There has been some speculation about whether Lee’s sell-off had an impact on the prices of Litecoin, and there have even been accusations of insider trading, given that he was the Director of Engineering at Coinbase. He denies these allegations and explained that his decision to dump his LTC was to remove any sort of conflict of interest between his influence and any potential gains. Taking the financial gains out of the equation, it stands to reason that Lee may now tweet more freely about his thoughts while focusing on his skills as an engineer.
At the time that Lee sold off his LTC, Coinbase announced the appointment of Facebook executive, David Marcus to their board of directors. David Marcus is the Head of Messenger at Facebook, with expertise in mobile-first products. Prior to that, he was President of PayPal, where he accelerated the overall growth of the company. The appointment of Marcus to the Coinbase board of directors sparked some speculation.
Tom Luongo published the story on December 20, which was later picked up by Zero Hedge and various other publications. According to Luongo, Charlie’s announcement prompted a big sell-off in the wake of Coinbase adding Bitcoin Cash (BCH) to its platform. He saw the negative response from the market as temporary, though Litecoin is still on a decline.
From a technology standpoint however, it’s a promising coin. It’s lighter, faster and cheaper than Bitcoin, is fully capable of smart contracts and according to Luongo, it has a “payment processing layer to facilitate point-of-sale convenience while retaining proof-of-work security.” It has the sort of technology built into it that an organization like Facebook might find appealing.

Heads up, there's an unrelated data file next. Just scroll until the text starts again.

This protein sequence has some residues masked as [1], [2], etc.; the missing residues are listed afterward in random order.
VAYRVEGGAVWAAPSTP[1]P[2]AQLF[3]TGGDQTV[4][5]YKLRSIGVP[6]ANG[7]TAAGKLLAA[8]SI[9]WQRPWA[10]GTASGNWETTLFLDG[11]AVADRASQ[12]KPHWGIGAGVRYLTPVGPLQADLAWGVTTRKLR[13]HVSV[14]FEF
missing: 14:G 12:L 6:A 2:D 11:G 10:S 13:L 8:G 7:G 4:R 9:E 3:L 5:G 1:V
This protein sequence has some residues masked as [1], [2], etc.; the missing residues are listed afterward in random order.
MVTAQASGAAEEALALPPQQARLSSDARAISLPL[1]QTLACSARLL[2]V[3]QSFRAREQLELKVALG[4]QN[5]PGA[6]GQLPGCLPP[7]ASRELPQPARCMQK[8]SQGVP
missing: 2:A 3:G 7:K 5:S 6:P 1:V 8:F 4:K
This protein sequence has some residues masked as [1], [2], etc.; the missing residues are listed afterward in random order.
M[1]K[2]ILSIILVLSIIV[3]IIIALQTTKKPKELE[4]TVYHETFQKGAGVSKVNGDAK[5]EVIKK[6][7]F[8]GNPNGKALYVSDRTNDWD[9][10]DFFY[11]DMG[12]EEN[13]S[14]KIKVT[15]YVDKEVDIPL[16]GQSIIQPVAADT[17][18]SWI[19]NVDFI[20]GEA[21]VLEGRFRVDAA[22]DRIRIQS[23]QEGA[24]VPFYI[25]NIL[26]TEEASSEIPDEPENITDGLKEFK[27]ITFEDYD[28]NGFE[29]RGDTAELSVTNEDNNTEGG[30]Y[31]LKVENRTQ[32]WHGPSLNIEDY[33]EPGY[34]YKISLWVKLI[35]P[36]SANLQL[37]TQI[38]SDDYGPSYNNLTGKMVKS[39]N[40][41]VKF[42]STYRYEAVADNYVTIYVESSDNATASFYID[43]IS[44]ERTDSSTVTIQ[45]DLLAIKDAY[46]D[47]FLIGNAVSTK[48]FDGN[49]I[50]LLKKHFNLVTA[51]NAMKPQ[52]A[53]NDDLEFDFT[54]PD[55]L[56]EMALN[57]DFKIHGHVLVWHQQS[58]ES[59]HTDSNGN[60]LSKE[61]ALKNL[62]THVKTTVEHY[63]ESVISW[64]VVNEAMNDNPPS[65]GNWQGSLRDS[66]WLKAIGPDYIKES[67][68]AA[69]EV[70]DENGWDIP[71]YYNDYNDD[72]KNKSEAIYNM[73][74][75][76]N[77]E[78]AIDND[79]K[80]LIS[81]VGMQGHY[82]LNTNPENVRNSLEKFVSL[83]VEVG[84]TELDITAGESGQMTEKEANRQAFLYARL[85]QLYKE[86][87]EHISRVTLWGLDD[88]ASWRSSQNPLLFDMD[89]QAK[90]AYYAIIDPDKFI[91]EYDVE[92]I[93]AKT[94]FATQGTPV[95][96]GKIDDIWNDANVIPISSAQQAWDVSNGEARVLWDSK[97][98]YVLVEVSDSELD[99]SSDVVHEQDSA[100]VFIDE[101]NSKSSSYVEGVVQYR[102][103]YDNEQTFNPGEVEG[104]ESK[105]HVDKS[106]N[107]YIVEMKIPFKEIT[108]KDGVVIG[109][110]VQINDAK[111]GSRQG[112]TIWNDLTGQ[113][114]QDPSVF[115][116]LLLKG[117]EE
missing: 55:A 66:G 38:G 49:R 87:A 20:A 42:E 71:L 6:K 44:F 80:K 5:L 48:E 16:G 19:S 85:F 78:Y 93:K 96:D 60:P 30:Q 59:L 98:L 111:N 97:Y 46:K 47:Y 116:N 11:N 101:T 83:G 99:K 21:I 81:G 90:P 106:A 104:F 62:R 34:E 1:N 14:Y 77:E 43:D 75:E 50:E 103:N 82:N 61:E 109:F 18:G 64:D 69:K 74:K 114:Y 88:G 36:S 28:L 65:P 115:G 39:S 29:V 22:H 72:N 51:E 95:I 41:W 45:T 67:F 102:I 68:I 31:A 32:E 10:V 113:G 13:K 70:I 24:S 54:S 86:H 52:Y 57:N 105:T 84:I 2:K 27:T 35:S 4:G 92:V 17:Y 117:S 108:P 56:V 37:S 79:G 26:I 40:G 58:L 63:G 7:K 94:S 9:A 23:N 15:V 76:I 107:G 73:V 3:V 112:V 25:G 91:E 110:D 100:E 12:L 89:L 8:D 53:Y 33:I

Two weeks after this speculative article came out, Mark Zuckerberg announced that he’s “looking into cryptocurrency.” In his January 5th announcement on Facebook, Zuckerberg said:
“Back in the 1990s and 2000s, most people believed technology would be a decentralizing force. But today, many people have lost faith in that promise. With the rise of a small number of big tech companies – and governments using technology to watch their citizens – many people now believe technology only centralizes power rather than decentralizes it. There are important counter-trends to this – like encryption and cryptocurrency – that take power from centralized systems and put it back into people’s hands. But they come with the risk of being harder to control. I’m interested to go deeper and study the positive and negative aspects of these technologies, and how best to use them in our services.“
This brings us to today. According to a CNBC article by Kurt Wagner, “Facebook is banning all ads that promote cryptocurrencies, including bitcoin, in an effort to prevent people from advertising what the company is calling ‘financial products and services frequently associated with misleading or deceptive promotional practices.'” In other words, if you launch an ICO, or want to promote a cryptocurrency-related group or business, you’re probably out of luck, no matter how legitimate your business is.
Litecoin founder Charlie Lee previously tweeted that in 2018 there will be “One huge unexpected surprise.”
In the second half, Max interviews Tone Vays of the Crypto Scam podcast about bitcoin prices, technical analysis and the need to exclude some from being allowed to buy tokens and other crypto assets.
by Corey Lynn, Corey’s Digs:
Let’s get right to it because there’s a lot to cover. Part 3 tackled the key implementers of the digital identity being assembled through the vaccine id passports, revealing the true agenda. Part 2 broke down the who, what, when, where, why, and how. It’s good to understand what’s at stake and who’s behind it, before diving into part 4. Blockchained will cover some of the most important aspects of this entire agenda against all of humanity.